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In plaque-mass spectrometry imaging of a bloom-forming alga during viral infection reveals a metabolic shift towards odd-chain fatty acid lipids


Tapping into the metabolic crosstalk between a host and its virus can reveal unique strategies employed during infection. Viral infection is a dynamic process that generates an evolving metabolic landscape. Gaining a continuous view into the infection process is highly challenging and is limited by current metabolomics approaches, which typically measure the average of the entire population at various stages of infection. Here, we took an innovative approach to study the metabolic basis of host–virus interactions between the bloom-forming alga Emiliania huxleyi and its specific virus. We combined a classical method in virology, the plaque assay, with advanced mass spectrometry imaging (MSI), an approach we termed ‘in plaque-MSI’. Taking advantage of the spatial characteristics of the plaque, we mapped the metabolic landscape induced during infection in a high spatiotemporal resolution, unfolding the infection process in a continuous manner. Further unsupervised spatially aware clustering, combined with known lipid biomarkers, revealed a systematic metabolic shift during infection towards lipids containing the odd-chain fatty acid pentadecanoic acid (C15:0). Applying ‘in plaque-MSI’ may facilitate the discovery of bioactive compounds that mediate the chemical arms race of host–virus interactions in diverse model systems.

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Fig. 1: Overview of the workflow of ‘in plaque-MSI’ analysis.
Fig. 2: Targeted MSI analysis of known lipid biomarkers reveals the metabolic landscape produced during viral infection.
Fig. 3: Unsupervised spatially aware clustering allows the identification of unknown lipids.
Fig. 4: Induction of C15:0-based lipids during viral infection.
Fig. 5: Schematic model of the metabolic shift towards C15:0-based lipids in infected E.huxleyi cells.

Data availability

Data supporting the findings of this study are available within the paper (and Supplementary Information files). Raw data generated or analysed in this study have been deposited to the EMBL-EBI MetaboLights repository75 with the identifiers MTBLS767 (including LC–MS of plaque samples, LC–MS/MS of specific lipids and GC–MS) and MTBLS769 (including MALDI-MSI and Flow-probe-MSI). The data can be accessed with the following links: and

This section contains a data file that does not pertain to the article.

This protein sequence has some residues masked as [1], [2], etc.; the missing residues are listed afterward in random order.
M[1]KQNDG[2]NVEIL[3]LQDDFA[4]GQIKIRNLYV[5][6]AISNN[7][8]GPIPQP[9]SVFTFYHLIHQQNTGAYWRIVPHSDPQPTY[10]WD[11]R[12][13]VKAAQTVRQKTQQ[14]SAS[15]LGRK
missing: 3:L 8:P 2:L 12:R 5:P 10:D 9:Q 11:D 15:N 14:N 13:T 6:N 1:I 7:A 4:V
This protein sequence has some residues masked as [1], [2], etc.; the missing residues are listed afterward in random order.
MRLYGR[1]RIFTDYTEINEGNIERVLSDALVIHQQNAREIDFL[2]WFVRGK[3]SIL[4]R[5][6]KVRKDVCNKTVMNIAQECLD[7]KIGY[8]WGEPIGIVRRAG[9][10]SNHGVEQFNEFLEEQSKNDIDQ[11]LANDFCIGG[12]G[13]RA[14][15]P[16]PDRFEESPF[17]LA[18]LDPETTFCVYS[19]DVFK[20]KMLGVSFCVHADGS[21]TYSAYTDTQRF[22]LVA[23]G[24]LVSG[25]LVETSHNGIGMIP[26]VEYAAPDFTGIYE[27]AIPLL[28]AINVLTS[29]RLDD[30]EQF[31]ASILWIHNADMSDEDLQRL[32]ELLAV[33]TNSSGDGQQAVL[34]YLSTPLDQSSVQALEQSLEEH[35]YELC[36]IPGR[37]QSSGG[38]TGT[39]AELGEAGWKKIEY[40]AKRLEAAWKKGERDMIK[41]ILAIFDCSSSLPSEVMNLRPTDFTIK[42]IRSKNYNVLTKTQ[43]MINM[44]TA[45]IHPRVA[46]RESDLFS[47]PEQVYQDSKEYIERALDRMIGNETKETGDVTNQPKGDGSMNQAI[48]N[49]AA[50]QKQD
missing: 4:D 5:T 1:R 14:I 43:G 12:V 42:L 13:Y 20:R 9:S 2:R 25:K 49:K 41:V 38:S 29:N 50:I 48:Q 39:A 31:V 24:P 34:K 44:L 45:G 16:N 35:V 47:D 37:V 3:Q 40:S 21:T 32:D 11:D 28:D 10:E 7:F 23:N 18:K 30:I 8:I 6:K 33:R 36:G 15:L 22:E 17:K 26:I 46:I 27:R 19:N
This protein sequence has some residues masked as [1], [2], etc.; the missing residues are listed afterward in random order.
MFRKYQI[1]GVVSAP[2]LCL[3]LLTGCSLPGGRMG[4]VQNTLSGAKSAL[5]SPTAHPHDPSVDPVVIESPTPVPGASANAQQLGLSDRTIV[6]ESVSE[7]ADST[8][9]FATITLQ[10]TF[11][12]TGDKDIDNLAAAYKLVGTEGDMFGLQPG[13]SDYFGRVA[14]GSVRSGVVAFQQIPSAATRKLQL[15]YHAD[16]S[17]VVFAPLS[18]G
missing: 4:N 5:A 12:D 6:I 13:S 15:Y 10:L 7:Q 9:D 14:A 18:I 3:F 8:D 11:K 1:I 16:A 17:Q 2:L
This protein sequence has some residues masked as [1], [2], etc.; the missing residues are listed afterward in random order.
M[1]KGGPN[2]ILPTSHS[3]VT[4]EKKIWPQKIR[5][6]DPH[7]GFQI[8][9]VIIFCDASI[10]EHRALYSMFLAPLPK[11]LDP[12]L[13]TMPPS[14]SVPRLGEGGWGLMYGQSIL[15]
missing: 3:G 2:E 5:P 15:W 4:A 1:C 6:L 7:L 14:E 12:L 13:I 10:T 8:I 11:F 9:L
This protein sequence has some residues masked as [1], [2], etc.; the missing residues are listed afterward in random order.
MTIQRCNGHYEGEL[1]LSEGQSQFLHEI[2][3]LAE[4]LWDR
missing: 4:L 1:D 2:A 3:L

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We thank C. Kuhlisch from the Vardi lab for her assistance with GC–MS analyses and fruitful discussions, S. Graff van Creveld from the Vardi lab for her assistance in designing the figures for this manuscript and A. Mizrachi from the Vardi lab for her assistance with image analysis and processing. We also thank A. Brandis from the Targeted Metabolomics Unit at the Life Sciences Core Facilities, Weizmann Institute of Science, for his assistance in FAME derivatization, R. Rotkopf from the Bioinformatics Unit, Department of Biological Services, Weizmann Institute of Science, for his assistance with the statistical analysis, S. S. Lee from the Scientific Center for Optical and Electron Microscopy (ScopeM), ETH Zürich, for his assistance with epifluorescence microscopy and T. Luzzatto-Knaan from the Department of Marine Biology, University of Haifa, for her useful comments on the manuscript. This research was supported by the European Research Council CoG (VIROCELLSPHERE grant no. 681715) awarded to A.V. and by EMBO Short Term Fellowship (ASTF 601–2015) awarded to G.S.

Author information




G.S. and A.V. conceptualized the project and conceived and designed the experiments. G.S. and A.V. wrote the manuscript. G.S. performed all experiments. N.S. developed the computational analysis of MS data. C.Z. conducted lipid extractions and the LC–MS experiments. R.A.M. and E.J.N.H. conducted the Flow-probe-MS experiments. Y.D. conducted the MALDI-MS experiments. I.R. conducted the GC–MS experiments. D.S. isolated the vesicles and virions for lipidomics analysis. All authors provided useful feedback on the experimental design and comments on the manuscript.

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Correspondence to Assaf Vardi.

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Supplementary Information

Supplementary Figures 1–17 and Supplementary Tables 1–13.

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Supplementary Data

Supplementary Data 1–3: flow-probe-MS and MS/MS analysis of mass features found in four Flowprobe MSI clusters, LC–MS and MS/MS analysis of mass features found in four Flowprobe MSI clusters, LC–MS and MS/MS analysis of additional odd lipids.

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Schleyer, G., Shahaf, N., Ziv, C. et al. In plaque-mass spectrometry imaging of a bloom-forming alga during viral infection reveals a metabolic shift towards odd-chain fatty acid lipids. Nat Microbiol 4, 527–538 (2019).

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